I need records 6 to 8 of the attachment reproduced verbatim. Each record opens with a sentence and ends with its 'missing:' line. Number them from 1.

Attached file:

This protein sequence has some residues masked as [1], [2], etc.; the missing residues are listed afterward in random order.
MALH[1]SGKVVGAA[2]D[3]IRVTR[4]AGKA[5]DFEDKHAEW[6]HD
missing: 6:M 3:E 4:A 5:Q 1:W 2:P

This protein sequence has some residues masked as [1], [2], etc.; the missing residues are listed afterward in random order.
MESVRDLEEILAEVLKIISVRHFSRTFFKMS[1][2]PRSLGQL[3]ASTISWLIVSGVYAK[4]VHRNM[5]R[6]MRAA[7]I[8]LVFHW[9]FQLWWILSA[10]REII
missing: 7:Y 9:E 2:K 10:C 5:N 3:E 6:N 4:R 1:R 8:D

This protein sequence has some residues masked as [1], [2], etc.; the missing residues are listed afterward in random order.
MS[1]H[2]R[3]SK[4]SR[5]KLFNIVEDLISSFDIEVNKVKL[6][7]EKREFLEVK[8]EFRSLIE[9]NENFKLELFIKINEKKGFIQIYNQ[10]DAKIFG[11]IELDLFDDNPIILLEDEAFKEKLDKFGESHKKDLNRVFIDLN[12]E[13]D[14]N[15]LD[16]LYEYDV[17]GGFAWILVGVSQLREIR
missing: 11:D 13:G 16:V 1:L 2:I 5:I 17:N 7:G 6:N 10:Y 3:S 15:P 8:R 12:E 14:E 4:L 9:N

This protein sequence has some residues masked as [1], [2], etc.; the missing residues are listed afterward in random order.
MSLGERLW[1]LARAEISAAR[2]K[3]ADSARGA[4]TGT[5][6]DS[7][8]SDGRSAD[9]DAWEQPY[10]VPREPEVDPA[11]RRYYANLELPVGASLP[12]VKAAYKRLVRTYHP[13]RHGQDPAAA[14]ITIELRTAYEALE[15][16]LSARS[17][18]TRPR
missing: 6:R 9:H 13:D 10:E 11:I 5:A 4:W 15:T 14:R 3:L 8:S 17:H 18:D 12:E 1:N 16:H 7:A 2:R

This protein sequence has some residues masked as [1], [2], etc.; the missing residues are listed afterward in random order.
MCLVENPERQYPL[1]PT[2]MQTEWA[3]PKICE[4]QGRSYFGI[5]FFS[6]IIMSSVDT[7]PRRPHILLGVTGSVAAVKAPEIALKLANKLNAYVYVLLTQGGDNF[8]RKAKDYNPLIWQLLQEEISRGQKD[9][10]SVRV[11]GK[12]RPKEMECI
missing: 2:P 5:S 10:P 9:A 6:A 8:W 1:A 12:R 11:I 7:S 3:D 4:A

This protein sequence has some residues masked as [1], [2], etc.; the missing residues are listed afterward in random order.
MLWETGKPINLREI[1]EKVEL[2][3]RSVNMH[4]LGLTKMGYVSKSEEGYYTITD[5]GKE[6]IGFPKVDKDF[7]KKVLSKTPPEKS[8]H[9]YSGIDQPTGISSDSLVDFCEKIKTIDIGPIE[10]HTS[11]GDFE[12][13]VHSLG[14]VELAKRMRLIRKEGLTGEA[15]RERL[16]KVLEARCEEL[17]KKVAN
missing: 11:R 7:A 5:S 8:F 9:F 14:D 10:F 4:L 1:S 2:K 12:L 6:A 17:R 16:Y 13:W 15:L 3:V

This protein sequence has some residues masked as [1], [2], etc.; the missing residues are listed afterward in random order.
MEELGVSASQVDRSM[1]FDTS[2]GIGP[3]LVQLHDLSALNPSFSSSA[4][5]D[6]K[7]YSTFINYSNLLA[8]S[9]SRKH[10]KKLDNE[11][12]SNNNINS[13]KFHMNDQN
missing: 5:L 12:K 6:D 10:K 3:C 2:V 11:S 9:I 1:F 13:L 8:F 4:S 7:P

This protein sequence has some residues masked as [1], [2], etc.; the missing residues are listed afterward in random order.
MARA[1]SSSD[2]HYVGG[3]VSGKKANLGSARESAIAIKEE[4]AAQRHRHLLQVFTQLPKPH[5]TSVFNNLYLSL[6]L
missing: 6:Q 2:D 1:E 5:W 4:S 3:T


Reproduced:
This protein sequence has some residues masked as [1], [2], etc.; the missing residues are listed afterward in random order.
MLWETGKPINLREI[1]EKVEL[2][3]RSVNMH[4]LGLTKMGYVSKSEEGYYTITD[5]GKE[6]IGFPKVDKDF[7]KKVLSKTPPEKS[8]H[9]YSGIDQPTGISSDSLVDFCEKIKTIDIGPIE[10]HTS[11]GDFE[12][13]VHSLG[14]VELAKRMRLIRKEGLTGEA[15]RERL[16]KVLEARCEEL[17]KKVAN
missing: 11:R 7:A 5:S 8:F 9:F 14:D 10:F 4:L 1:S 2:K 12:L 6:A 17:R 16:Y 13:W 15:L 3:V

This protein sequence has some residues masked as [1], [2], etc.; the missing residues are listed afterward in random order.
MEELGVSASQVDRSM[1]FDTS[2]GIGP[3]LVQLHDLSALNPSFSSSA[4][5]D[6]K[7]YSTFINYSNLLA[8]S[9]SRKH[10]KKLDNE[11][12]SNNNINS[13]KFHMNDQN
missing: 5:L 12:K 6:D 10:K 3:C 2:V 11:S 9:I 1:F 13:L 8:F 4:S 7:P

This protein sequence has some residues masked as [1], [2], etc.; the missing residues are listed afterward in random order.
MARA[1]SSSD[2]HYVGG[3]VSGKKANLGSARESAIAIKEE[4]AAQRHRHLLQVFTQLPKPH[5]TSVFNNLYLSL[6]L
missing: 6:Q 2:D 1:E 5:W 4:S 3:T